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Downtown small-business owners brace for the Kaegi effect
Entrepreneurs in the city are anticipating property tax sticker shock as the buildings they lease see assessed values skyrocket.

Thursday, November 18, 2021
Crain's Chicago Business
by Danny Ecker

As the longtime owner of a catering company, Ted Grady had a fitting response when his landlord called him late last month to explain that their Near West Side building had been reassessed for almost three times its previous value, and that property taxes might be going way up.

"I took a big gulp," recalls Grady, whose kitchen and event venue has been located for the past four years in a revamped industrial building at 1639 W. Walnut St. Next year's tax bill, he was told, might double from this year, a hike that would tack an extra $60,000 per year onto a few hundred thousand dollars of COVID-era deferred rent to Grady's J&L Catering.

"I didn't even know how to react, because the numbers were something that I just don't know that we could absorb, given where we've come from the last 18 months," he says. "It couldn't come at a worse time."

Grady is one of many small-business owners around Chicago bracing for impact from the latest round of property valuations by Cook County Assessor Fritz Kaegi, which have been rolling out in tranches this fall. Their fear: After Kaegi's suburban reassessments over the past two years shifted more of the local property tax burden onto commercial properties and away from homeowners, his work downtown will likely follow suit—and office landlords typically pass those costs along to tenants.

Getting socked with a dramatically higher tax bill might not make a difference to larger companies in the central business district, but they have the potential to devastate smaller and mid-sized businesses—many of which can ill-afford the sticker shock as they labor to recover from the COVID-19 pandemic and grapple with inflation and crippling shipping delays. At stake in some cases is the survival of businesses like Grady's and those of other entrepreneurs, and the myriad, often blue-collar jobs they support.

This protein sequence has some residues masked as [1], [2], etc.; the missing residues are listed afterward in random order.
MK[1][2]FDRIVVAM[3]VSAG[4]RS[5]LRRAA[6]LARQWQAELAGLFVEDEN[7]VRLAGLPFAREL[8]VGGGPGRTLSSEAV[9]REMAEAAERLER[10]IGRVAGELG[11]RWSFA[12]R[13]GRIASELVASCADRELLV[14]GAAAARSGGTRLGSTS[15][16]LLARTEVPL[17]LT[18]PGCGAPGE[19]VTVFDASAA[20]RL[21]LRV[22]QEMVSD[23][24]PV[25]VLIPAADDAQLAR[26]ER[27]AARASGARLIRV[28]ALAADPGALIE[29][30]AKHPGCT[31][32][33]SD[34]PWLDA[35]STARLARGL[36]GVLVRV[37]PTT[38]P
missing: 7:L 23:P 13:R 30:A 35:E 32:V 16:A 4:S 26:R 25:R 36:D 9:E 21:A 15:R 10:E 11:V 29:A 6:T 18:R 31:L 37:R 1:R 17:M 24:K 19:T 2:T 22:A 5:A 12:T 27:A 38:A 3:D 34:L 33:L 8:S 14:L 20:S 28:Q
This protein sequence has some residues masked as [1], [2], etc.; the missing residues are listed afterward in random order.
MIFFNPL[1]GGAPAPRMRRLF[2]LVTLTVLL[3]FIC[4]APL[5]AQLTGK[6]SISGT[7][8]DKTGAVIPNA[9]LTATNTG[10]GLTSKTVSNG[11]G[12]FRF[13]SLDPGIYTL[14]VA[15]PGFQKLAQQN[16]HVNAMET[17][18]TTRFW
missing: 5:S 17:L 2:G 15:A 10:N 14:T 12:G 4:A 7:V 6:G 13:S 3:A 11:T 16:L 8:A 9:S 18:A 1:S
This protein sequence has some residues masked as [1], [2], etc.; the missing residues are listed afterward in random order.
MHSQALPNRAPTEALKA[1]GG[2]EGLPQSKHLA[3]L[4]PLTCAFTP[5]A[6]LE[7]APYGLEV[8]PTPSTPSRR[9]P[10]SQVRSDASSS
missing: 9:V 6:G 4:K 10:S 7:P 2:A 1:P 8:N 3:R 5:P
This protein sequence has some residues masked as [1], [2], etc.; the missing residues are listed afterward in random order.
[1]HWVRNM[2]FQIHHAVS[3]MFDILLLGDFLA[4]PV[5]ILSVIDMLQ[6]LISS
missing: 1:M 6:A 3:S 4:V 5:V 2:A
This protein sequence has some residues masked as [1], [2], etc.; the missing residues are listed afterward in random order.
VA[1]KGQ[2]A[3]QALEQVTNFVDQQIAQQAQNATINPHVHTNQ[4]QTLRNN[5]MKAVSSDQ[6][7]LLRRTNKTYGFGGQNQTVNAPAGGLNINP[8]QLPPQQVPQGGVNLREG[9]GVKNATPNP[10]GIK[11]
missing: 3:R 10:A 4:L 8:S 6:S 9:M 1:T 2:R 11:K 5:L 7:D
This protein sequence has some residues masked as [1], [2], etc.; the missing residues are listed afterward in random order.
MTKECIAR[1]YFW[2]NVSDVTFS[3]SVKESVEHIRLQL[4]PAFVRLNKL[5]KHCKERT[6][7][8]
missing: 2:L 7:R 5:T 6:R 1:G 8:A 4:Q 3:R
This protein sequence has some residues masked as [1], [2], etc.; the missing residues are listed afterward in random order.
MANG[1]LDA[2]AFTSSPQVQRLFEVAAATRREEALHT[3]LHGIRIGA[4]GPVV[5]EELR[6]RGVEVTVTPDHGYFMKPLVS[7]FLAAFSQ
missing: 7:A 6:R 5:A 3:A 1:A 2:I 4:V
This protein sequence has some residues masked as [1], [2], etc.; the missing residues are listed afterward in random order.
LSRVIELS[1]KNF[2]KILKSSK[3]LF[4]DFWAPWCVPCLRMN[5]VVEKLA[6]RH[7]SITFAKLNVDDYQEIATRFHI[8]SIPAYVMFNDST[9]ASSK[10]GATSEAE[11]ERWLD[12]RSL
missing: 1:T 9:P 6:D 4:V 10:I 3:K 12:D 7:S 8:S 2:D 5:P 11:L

With about 35,000 square feet, J&L Catering is one of the largest tenants in a complex that Kaegi's office recently valued at nearly 170% more than the county's 2020 estimate, public records show. While it's still far from clear what that will mean for Grady's tax bill, the building's owner told him it's realistic he'll be on the hook for an extra $5,000 per month. Grady equates that to paying an extra month's worth of rent each year for his 32-year-old business, which employs nearly 100 people and has about three years left on its lease in space it spent around $1 million customizing when it moved there from Goose Island. "It's significant in the fact that we're already dealing with increased product costs and supply chain issues—everything is more expensive."

Kaegi's downtown assessments are only a valuation starting point, and things might not be as bad as some commercial landlords and tenants fear. Some of the assessments could be knocked down dramatically in the coming weeks and months through appeals with Kaegi's office or by the Cook County Board of Review. The latter diminished the reassessment sting by cutting the aggregate assessed value of commercial and industrial properties in 2019 and 2020 in the northern suburbs by 32% from Kaegi's total.

Higher assessments also don't automatically mean higher tax bills. Assessments only determine how the property tax pie will be split among residential and nonresidential owners, meaning increases only matter relative to how all properties have increased. Kaegi says that the overall base of downtown property assessments this year is up 50% compared with final 2018 valuations.

But none of that is soothing the nerves of small-business owners that are trying to prepare for their real estate costs to spike. The increases have been especially sharp for Grady and his peers in the Kinzie Industrial Corridor, a district reserved primarily for light manufacturing uses immediately west of the trendy Fulton Market District. The area is one of the city's largest hubs of small businesses, with nearly 28,000 jobs as of 2017, according to research from the city.